I don't want to divert your topic that is why I will state few things relating to hotels.

1. Most hotel chains require unlimited usage rights, period they don't accept anything less (Marriott expects 10 years minimum if I am not mistaken)

2. You have to check how most leading interior photographers are charging hotels. I know in other areas like top fashion, photography is typically billed based on project. However they charge, there is defiantly a reason for that.  


I don't see why you would lose edge by charging by time. There is still the challenge of creating the best quality pictures in the time frame you bill for. If you fall short competitors will take away your business. So in either case you have an incentive to work hard.  
It is just against everything that I have been taught.  Many of the top guys, like Ashley, charge by a license.  I feel that it is best to follow their lead and work towards their quality and business practices.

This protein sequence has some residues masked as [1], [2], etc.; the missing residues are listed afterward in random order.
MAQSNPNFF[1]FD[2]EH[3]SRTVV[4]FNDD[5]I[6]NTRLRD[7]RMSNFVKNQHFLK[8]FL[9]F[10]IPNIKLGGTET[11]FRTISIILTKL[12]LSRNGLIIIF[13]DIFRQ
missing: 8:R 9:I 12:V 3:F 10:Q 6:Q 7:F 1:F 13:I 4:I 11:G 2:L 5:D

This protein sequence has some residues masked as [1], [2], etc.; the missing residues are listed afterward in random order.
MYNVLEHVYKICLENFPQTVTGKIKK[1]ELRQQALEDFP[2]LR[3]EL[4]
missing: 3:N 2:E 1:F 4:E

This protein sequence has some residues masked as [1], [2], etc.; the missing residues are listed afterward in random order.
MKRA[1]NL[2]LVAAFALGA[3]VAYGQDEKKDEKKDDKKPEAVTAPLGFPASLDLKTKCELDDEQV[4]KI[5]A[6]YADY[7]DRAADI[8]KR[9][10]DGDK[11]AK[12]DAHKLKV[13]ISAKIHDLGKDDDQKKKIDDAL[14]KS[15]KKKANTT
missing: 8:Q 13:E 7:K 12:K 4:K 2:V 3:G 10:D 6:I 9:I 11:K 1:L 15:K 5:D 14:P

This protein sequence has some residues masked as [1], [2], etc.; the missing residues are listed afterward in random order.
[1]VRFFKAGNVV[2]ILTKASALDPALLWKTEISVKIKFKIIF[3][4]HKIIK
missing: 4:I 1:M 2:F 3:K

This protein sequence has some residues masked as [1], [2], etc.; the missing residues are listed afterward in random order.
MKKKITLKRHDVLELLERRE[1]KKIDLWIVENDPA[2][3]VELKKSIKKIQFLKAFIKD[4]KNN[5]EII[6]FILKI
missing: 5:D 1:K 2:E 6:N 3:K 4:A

There are many architectural/interior photographers where I am at that do royalty free photography, not even upping the price if they shoot the same project for two clients.  Most get little respect even from their clients (in different ways then from us though).  They are always refereed as produce work that is good enough.  All of the top guys, the photographers I look up to, charge by the license, and they produce amazing work; it can not just be a coincidence.  Your competition will force you to produce work that is good regardless of how you price, but you need an incentive to go that extra mile and put yourself at the top.  I do not put myself at the top, but my goal is to get there.